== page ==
Autism


FOR IMMEDIATE RELEASE

Contact: Sharon Phillips

Phone: 1-954-575-4973

Cell: 1-954-540-1896

Twitter: HBOT 2010

Email: Sharon@hbot2010.net

or visit: www.hbot2010.net

INTERNATIONAL MEDICAL SYMPOSIUM “HBOT 2010” SET FOR IRVINE MARRIOTT, JULY 22-25

Monday, June 7th, Newport Beach, CA: Physicians and medical practitioners from around the globe will gather at the Irvine Marriott Hotel July 22-25, for “HBOT 2010”, an educational symposium, of world-wide medical significance.

Their focus will be on the healing and life sustaining benefits of oxygen, in the treatment of serious medical conditions. New to this year’s symposium will be the latest information on the treatment of war veterans with blast injuries, as well as cutting edge information on HBOT’s use for people with cancer and diabetes.

Hyperbaric Oxygenation Therapy Treatment, (known as HBOT), originated with the treatment of deep sea divers many years ago. Today it is successfully used to treat a wide range of illnesses, injuries and chronic conditions. “Dozens of scientific papers will be presented by international specialists, who are making medical history using oxygen — in its many forms — for healing and sustaining life. This conference will feature the most focused group of oxygen specialists in the world,” said Dr. Donald L. Jolly-Gabriel, Ph.D., Chairman of the Richard A. Neubauer Research Institute, (RANRI) sponsors of the event. This is the 7th bi-annual symposium, presented by the institute.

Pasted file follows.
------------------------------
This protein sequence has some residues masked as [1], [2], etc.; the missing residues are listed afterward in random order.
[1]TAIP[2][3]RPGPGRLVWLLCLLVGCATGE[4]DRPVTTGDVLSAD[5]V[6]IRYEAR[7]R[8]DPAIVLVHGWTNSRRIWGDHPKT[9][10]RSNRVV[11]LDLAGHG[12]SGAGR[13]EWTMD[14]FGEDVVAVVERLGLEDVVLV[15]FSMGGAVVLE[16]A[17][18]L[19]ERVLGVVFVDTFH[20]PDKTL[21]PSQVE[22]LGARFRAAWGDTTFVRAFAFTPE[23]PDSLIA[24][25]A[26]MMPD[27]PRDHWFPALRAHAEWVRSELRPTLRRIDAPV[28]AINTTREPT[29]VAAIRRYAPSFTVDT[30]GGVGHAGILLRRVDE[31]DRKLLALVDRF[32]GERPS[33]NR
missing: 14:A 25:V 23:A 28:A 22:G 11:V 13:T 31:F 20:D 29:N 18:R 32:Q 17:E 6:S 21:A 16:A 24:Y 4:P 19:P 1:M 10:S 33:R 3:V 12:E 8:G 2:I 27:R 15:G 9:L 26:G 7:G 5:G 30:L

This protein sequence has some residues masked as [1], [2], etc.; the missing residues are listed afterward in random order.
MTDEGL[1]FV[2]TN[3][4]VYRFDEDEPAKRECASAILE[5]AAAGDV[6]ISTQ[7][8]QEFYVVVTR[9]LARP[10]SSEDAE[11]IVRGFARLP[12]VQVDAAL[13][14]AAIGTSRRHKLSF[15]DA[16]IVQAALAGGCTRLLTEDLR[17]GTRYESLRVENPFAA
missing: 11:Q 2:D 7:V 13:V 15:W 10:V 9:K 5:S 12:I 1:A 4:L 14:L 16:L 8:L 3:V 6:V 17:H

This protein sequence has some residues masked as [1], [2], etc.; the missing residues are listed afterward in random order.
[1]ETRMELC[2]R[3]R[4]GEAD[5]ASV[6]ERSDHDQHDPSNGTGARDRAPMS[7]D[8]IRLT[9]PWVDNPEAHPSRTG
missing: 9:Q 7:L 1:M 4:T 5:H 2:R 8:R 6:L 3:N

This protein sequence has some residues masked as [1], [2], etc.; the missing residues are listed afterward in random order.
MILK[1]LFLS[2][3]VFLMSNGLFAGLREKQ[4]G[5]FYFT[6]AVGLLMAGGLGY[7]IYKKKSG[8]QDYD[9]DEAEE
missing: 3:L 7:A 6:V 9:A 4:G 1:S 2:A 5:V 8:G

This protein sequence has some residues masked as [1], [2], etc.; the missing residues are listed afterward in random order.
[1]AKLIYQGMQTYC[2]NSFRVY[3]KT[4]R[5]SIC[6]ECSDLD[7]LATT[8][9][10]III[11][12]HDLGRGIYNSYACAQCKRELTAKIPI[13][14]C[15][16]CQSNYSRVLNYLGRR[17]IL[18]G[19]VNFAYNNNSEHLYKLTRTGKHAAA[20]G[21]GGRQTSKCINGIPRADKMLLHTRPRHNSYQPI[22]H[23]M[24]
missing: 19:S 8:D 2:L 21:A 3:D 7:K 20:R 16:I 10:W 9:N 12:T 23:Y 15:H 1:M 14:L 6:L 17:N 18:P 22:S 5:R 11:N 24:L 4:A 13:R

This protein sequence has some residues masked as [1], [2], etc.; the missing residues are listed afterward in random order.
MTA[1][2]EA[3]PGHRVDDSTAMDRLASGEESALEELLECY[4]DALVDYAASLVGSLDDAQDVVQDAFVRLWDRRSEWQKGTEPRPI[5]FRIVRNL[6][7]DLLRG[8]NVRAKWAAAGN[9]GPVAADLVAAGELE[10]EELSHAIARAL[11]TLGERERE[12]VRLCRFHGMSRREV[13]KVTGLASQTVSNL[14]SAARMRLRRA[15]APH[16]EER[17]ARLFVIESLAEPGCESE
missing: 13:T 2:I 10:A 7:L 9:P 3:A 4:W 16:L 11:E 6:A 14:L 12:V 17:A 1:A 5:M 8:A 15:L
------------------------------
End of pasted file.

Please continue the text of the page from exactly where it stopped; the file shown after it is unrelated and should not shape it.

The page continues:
Some 30 experts, using oxygen in the successful treatment of such diverse conditions as: traumatic brain injury, autism, cerebral palsy, lyme disease, spinal cord injury, alzheimer’s, stroke, diabetic wounds, multiple sclerosis, near-drowning, coma, anoxic encephalopathy, childhood mitochondrial diseases and more; will meet in Orange County, CA., for the first time. An exposition featuring some of the most advanced HBOT equipment and items in related fields will also be available to those in attendance.

“This forum provides a rare opportunity for the public to join the medical community in learning about break-through modalities in use here and abroad, to treat these serious conditions,” Jolly-Gabriel said. “Parents who are seeking alternative treatments for children with any of these conditions are urged to attend. They will interact doctors using HBOT and learn first-hand from and patients how HBOT has changed their prognosis and enhanced their lives.